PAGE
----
0
Original Research: SLEEP DISORDERS |

Oximeter-Based Autonomic State Indicator Algorithm for Cardiovascular Risk Assessment

Ludger Grote, MD, PhD; Dirk Sommermeyer, MSc; Ding Zou, MD, PhD; Derek N. Eder, PhD; Jan Hedner, MD, PhD
Author and Funding Information

From the Sleep Disorders Center (Drs Grote, Zou, Eder, and Hedner, and Mr Sommermeyer), Department of Pulmonary Medicine and Allergology, Sahlgrenska University Hospital, Gothenburg, Sweden; and Measure Check Control GmbH (Mr Sommermeyer) and the Institute of Biomedical Engineering, Karlsruhe Institute of Technology (Mr Sommermeyer), Karlsruhe, Germany.

Correspondence to: Ludger Grote, MD, PhD, Sleep Laboratory, Department of Pulmonary Medicine, Sahlgrenska University Hospital, SE 41345 Gothenburg, Sweden; e-mail: Ludger.grote@lungall.gu.se


Reproduction of this article is prohibited without written permission from the American College of Chest Physicians (http://www.chestpubs.org/site/misc/reprints.xhtml).

Funding/Support: This study was supported by Weinmann GmbH, Measure Check and Control (MCC) GmbH, the German Ministry for Education and Science (BMBF), the Swedish Heart and Lung Foundation, the Göteborg Medical Society, and the Sahlgrenska Academy at the University of Gothenburg, Sweden.


© 2011 American College of Chest Physicians


Chest. 2011;139(2):253-259. doi:10.1378/chest.09-3029
Text Size: A A A
Published online

Background:  Cardiovascular (CV) risk assessment is important in clinical practice. An autonomic state indicator (ASI) algorithm based on pulse oximetry was developed and validated for CV risk assessment.

Methods:  One hundred forty-eight sleep clinic patients (98 men, mean age 50 ± 13 years) underwent an overnight study using a novel photoplethysmographic sensor. CV risk was classified according to the European Society of Hypertension/European Society of Cardiology (ESH/ESC) risk factor matrix. Five signal components reflecting cardiac and vascular activity (pulse wave attenuation, pulse rate acceleration, pulse propagation time, respiration-related pulse oscillation, and oxygen desaturation) extracted from 99 randomly selected subjects were used to train the classification algorithm. The capacity of the algorithm for CV risk prediction was validated in 49 additional patients.

Results:  Each signal component contributed independently to CV risk prediction. The sensitivity and specificity of the algorithm to distinguish high/low CV risk in the validation group were 80% and 77%, respectively. The area under the receiver operating characteristic curve for high CV risk classification was 0.84. β-Blocker treatment was identified as an important factor for classification that was not in line with the ESH/ESC reference matrix.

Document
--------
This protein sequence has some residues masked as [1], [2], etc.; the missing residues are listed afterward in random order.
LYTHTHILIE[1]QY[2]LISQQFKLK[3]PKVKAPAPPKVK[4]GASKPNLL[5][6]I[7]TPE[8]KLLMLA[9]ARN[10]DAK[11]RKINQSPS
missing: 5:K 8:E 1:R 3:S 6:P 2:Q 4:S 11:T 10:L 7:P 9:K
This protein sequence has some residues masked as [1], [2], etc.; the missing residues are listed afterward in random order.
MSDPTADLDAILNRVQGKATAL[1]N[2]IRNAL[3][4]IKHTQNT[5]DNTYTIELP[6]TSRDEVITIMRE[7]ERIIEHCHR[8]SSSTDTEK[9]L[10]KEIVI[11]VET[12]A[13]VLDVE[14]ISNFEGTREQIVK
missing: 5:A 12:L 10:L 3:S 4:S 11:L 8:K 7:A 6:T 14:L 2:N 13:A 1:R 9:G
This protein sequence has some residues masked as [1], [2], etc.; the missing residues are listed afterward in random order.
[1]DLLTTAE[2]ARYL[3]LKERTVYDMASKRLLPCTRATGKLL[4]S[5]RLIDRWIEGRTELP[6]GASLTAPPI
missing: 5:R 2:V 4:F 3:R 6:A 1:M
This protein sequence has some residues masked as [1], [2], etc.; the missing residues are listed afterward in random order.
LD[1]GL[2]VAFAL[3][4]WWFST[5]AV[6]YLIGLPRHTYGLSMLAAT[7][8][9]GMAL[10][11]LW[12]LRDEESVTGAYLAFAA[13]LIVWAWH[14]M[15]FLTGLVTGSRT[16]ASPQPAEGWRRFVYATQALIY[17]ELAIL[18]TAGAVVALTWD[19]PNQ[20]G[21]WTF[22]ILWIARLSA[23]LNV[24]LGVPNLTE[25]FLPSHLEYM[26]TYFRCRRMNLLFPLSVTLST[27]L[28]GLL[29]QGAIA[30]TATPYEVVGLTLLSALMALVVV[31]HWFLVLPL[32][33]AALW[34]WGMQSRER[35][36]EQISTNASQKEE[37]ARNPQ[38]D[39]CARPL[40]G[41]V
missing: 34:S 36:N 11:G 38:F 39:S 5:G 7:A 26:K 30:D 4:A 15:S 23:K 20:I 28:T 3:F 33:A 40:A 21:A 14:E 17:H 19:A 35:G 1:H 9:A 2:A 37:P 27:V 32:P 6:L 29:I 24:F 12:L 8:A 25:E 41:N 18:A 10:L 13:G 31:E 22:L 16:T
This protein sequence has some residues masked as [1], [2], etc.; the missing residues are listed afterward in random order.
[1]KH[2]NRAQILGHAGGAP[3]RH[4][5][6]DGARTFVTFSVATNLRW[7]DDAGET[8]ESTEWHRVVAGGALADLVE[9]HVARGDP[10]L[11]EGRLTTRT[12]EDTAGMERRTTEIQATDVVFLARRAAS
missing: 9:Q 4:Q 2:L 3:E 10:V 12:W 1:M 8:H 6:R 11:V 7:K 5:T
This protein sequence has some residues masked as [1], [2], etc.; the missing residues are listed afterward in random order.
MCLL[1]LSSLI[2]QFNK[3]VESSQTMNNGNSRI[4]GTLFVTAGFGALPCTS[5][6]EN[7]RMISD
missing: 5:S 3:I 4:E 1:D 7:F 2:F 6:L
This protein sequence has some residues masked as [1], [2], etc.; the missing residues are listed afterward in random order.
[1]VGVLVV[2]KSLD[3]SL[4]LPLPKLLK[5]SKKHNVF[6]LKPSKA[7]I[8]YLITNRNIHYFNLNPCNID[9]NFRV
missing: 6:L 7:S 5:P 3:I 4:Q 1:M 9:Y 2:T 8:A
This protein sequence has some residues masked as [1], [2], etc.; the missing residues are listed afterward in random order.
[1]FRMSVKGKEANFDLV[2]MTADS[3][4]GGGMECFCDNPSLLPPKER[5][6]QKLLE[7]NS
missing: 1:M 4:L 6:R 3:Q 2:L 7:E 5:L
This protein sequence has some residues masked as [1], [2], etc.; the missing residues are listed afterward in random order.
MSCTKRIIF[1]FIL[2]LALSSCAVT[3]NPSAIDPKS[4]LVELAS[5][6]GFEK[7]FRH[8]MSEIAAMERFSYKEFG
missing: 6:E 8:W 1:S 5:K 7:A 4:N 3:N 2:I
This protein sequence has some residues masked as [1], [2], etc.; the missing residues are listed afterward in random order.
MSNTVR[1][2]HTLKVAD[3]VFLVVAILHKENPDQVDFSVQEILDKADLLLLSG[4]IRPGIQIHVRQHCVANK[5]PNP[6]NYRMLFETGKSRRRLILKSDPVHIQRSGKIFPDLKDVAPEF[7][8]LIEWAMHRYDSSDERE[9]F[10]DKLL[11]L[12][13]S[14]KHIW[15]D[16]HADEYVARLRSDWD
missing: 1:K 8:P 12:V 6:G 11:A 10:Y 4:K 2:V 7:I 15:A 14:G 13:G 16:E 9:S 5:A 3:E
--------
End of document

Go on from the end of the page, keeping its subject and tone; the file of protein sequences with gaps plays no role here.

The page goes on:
Conclusions:  Signals derived from overnight oximetry recording provide a novel potential tool for CV risk classification. Prospective studies are warranted to establish the value of the ASI algorithm for prediction of outcome in CV disease.

Figures in this Article

Sign In to Access Full Content

MEMBER & INDIVIDUAL SUBSCRIBER

Want Access?

NEW TO CHEST?

Become a CHEST member and receive a FREE subscription as a benefit of membership.

Individuals can purchase this article on ScienceDirect.

Individuals can purchase a subscription to the journal.

Individuals can purchase a subscription to the journal or buy individual articles.

Learn more about membership or Purchase a Full Subscription.

INSTITUTIONAL ACCESS

Institutional access is now available through ScienceDirect and can be purchased at myelsevier.com.

Sign In to Access Full Content

MEMBER & INDIVIDUAL SUBSCRIBER

Want Access?

NEW TO CHEST?

Become a CHEST member and receive a FREE subscription as a benefit of membership.

Individuals can purchase this article on ScienceDirect.

Individuals can purchase a subscription to the journal.

Individuals can purchase a subscription to the journal or buy individual articles.

Learn more about membership or Purchase a Full Subscription.

INSTITUTIONAL ACCESS

Institutional access is now available through ScienceDirect and can be purchased at myelsevier.com.

Figures

Tables

References

NOTE:
Citing articles are presented as examples only. In non-demo SCM6 implementation, integration with CrossRef’s "Cited By" API will populate this tab (http://www.crossref.org/citedby.html).

Some tools below are only available to our subscribers or users with an online account.

Sign In to Access Full Content

MEMBER & INDIVIDUAL SUBSCRIBER

Want Access?

NEW TO CHEST?

Become a CHEST member and receive a FREE subscription as a benefit of membership.

Individuals can purchase this article on ScienceDirect.

Individuals can purchase a subscription to the journal.

Individuals can purchase a subscription to the journal or buy individual articles.

Learn more about membership or Purchase a Full Subscription.

INSTITUTIONAL ACCESS

Institutional access is now available through ScienceDirect and can be purchased at myelsevier.com.

Related Content

Customize your page view by dragging & repositioning the boxes below.

Find Similar Articles
CHEST Journal Articles
  • CHEST Journal
    Print ISSN: 0012-3692
    Online ISSN: 1931-3543